Sanity in the World?

Into all lives, a little Sanity must fall.

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Location: Michigan, United States

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Sunday, March 12, 2006

Wheelchairs For Iraqi Children

[This is an important but small story that got lost in the noise of Iraq. The dispatch was written by a mainstream journalist upon my request. The journalist required anonymity; major news outlets tend to censor their workers. This story is the unauthorized product of a mainstream journalist.

I know firsthand about the problems described in this dispatch, and I have written about the medical staff featured in the story.

Back at the chapel of Forward Operating Base Marez, Maj. Brown unburdened his frustration at the somewhat mixed results. Brad Blauser, a civilian contractor also based at Marez, asked what he could do.

“It would sure be great if we could get these kids some wheelchairs,” he told Blauser.

“That’s all it took, just me thinking out loud,” Brown recalls. “Brad just has a pure heart for helping people.”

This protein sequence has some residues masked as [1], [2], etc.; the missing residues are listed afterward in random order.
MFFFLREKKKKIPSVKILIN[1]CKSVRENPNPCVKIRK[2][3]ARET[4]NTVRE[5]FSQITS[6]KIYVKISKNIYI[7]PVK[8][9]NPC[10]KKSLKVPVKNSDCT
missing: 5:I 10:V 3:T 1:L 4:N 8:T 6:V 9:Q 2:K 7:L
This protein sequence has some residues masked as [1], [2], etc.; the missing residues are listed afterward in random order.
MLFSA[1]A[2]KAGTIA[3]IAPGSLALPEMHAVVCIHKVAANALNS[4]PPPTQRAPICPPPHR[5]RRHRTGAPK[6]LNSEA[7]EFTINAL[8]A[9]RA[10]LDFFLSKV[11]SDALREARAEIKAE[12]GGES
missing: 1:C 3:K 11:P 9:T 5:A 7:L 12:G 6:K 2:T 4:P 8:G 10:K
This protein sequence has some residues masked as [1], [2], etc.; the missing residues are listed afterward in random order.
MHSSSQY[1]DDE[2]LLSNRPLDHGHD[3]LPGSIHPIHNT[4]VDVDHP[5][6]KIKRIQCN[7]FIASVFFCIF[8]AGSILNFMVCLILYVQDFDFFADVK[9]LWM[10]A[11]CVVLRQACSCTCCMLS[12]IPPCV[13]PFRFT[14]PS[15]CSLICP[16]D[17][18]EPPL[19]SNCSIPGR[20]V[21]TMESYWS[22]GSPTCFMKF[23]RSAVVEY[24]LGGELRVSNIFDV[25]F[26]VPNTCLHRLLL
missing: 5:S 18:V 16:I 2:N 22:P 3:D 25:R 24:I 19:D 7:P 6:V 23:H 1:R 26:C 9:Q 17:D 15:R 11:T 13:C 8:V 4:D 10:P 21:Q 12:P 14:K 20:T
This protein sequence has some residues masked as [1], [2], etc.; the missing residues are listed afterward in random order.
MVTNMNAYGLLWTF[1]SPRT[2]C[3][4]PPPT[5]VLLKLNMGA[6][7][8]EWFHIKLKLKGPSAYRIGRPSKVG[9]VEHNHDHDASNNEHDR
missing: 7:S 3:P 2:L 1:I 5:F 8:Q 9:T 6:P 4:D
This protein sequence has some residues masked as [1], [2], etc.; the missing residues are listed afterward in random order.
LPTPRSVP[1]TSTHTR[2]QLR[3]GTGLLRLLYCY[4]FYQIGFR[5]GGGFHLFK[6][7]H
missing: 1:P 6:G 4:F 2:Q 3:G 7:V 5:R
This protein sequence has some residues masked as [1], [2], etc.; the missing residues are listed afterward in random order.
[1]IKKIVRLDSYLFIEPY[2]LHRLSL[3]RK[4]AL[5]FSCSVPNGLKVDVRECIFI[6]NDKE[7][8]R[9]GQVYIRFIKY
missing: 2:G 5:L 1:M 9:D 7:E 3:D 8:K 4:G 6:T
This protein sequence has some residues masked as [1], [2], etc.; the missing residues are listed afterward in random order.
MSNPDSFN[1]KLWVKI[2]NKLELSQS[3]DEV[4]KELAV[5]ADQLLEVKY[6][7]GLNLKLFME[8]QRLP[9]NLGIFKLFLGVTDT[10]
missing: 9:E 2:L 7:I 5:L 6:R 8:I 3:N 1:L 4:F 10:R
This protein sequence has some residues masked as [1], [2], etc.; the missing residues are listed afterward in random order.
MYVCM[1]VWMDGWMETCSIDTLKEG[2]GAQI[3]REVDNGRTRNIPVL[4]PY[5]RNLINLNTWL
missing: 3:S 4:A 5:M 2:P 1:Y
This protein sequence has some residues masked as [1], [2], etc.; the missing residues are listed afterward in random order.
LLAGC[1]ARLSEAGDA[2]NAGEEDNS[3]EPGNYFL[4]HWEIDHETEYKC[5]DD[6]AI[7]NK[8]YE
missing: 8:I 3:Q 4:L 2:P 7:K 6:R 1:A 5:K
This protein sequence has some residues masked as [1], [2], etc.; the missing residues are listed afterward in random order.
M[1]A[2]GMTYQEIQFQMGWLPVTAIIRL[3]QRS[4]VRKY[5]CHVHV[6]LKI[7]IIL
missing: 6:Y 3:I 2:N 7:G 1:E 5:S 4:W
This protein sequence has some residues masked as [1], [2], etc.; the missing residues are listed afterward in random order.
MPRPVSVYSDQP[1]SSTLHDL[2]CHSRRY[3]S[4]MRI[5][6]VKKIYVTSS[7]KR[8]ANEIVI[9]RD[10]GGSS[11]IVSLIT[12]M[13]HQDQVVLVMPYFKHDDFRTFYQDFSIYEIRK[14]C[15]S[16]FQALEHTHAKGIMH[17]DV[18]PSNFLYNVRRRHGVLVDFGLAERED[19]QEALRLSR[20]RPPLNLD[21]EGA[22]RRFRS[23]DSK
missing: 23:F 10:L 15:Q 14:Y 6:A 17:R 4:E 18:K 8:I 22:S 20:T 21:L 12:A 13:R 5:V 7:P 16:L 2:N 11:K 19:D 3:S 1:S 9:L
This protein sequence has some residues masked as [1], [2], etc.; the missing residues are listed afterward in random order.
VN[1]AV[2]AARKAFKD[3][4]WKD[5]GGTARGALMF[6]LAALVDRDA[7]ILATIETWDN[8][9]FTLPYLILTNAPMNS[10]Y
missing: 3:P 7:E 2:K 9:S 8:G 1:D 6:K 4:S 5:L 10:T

Blauser wrote home to all of the 300 people on his email distribution list. His friends wrote to their friends.

“E-mail is a pretty small world,” says Blauser. “People are just chomping at the bit to help soldiers and to help the Iraqis. They just didn’t know how to help. This was something that gave them an outlet.”

In the end, 36 children got into wheelchairs last year after the grassroots effort that eventually became Wheelchairs For Iraqi Kids.

Read the rest here.

This year, there are 100 more children’s wheelchairs ready to go as soon as they can be purchased. They normally retail for nearly $1000, but Reach Out And Care Wheels, a Montana-based nonprofit organization, got vendors to provide them at a cost of $200. The 101st Airborne has agreed to ship the wheelchairs to Iraq if they can get to Kentucky in time.

The chairs, which are refurbished by inmates in the Colorado correctional system, are designed for the dirt streets and uneven terrain of Iraq.

“The wheelchairs are built for the third world; they feature thick bicycle tires, but they’re not plastic garden chairs on a cheap frame,” says Blauser, 40, from Fort Worth, Texas.

Those interested in reading more about Wheelchairs For Iraqi Kids can log on to their website at:

To donate online, log on to:

Anyone who stops by here, please, this is for a good cause.
Look through the links provided.
If you can, if you are able, please help those that need it.

You may not know me very well, but there are two things that I will go out of my way to help:

1. The Soldiers
2. The Kids

I will always support the soldiers, they do good work and they are my brothers and sisters.

The kids, no matter what race, creed or color, deserve a life.
While we cannot give them everything, we should be able to help where it counts.
And nothing rips apart my heart more than seeing a child suffer.